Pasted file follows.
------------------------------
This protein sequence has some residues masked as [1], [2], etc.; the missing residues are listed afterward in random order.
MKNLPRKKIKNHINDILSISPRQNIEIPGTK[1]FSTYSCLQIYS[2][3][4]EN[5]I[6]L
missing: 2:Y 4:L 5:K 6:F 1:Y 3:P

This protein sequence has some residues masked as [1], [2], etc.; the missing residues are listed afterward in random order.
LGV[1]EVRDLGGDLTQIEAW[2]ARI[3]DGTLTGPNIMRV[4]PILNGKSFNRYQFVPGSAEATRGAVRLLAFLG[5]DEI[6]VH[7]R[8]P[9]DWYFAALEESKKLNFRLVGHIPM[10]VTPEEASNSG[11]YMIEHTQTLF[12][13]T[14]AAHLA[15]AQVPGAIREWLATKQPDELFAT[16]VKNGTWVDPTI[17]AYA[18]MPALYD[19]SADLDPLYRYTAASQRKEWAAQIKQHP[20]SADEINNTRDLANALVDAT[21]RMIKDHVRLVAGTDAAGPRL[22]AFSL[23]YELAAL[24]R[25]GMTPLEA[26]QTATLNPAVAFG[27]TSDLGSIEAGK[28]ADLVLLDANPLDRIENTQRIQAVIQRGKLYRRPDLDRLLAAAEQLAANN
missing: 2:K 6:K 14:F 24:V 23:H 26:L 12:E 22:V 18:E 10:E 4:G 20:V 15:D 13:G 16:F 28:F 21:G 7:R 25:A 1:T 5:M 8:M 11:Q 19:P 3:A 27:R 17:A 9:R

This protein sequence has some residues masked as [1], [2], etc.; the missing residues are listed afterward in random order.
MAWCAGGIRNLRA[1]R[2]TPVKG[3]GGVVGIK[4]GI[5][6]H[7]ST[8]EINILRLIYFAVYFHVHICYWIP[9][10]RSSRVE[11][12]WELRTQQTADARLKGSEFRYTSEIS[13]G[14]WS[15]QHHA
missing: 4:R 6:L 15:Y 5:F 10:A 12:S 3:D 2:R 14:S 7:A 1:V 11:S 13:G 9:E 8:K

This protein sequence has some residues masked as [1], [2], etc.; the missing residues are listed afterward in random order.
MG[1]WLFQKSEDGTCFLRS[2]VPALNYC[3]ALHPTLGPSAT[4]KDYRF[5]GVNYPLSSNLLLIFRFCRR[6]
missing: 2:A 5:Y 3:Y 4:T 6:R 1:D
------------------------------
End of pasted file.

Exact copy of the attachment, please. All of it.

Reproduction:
This protein sequence has some residues masked as [1], [2], etc.; the missing residues are listed afterward in random order.
MKNLPRKKIKNHINDILSISPRQNIEIPGTK[1]FSTYSCLQIYS[2][3][4]EN[5]I[6]L
missing: 2:Y 4:L 5:K 6:F 1:Y 3:P

This protein sequence has some residues masked as [1], [2], etc.; the missing residues are listed afterward in random order.
LGV[1]EVRDLGGDLTQIEAW[2]ARI[3]DGTLTGPNIMRV[4]PILNGKSFNRYQFVPGSAEATRGAVRLLAFLG[5]DEI[6]VH[7]R[8]P[9]DWYFAALEESKKLNFRLVGHIPM[10]VTPEEASNSG[11]YMIEHTQTLF[12][13]T[14]AAHLA[15]AQVPGAIREWLATKQPDELFAT[16]VKNGTWVDPTI[17]AYA[18]MPALYD[19]SADLDPLYRYTAASQRKEWAAQIKQHP[20]SADEINNTRDLANALVDAT[21]RMIKDHVRLVAGTDAAGPRL[22]AFSL[23]YELAAL[24]R[25]GMTPLEA[26]QTATLNPAVAFG[27]TSDLGSIEAGK[28]ADLVLLDANPLDRIENTQRIQAVIQRGKLYRRPDLDRLLAAAEQLAANN
missing: 2:K 6:K 14:F 24:V 23:H 26:L 12:E 22:V 18:E 10:E 4:G 20:V 15:D 13:G 16:F 28:F 21:G 7:R 25:A 1:T 5:M 8:M 11:Q 19:P 3:A 27:R 17:A 9:R

This protein sequence has some residues masked as [1], [2], etc.; the missing residues are listed afterward in random order.
MAWCAGGIRNLRA[1]R[2]TPVKG[3]GGVVGIK[4]GI[5][6]H[7]ST[8]EINILRLIYFAVYFHVHICYWIP[9][10]RSSRVE[11][12]WELRTQQTADARLKGSEFRYTSEIS[13]G[14]WS[15]QHHA
missing: 4:R 6:L 15:Y 5:F 10:A 12:S 3:D 2:R 14:S 7:A 1:V 11:S 13:G 9:E 8:K

This protein sequence has some residues masked as [1], [2], etc.; the missing residues are listed afterward in random order.
MG[1]WLFQKSEDGTCFLRS[2]VPALNYC[3]ALHPTLGPSAT[4]KDYRF[5]GVNYPLSSNLLLIFRFCRR[6]
missing: 2:A 5:Y 3:Y 4:T 6:R 1:D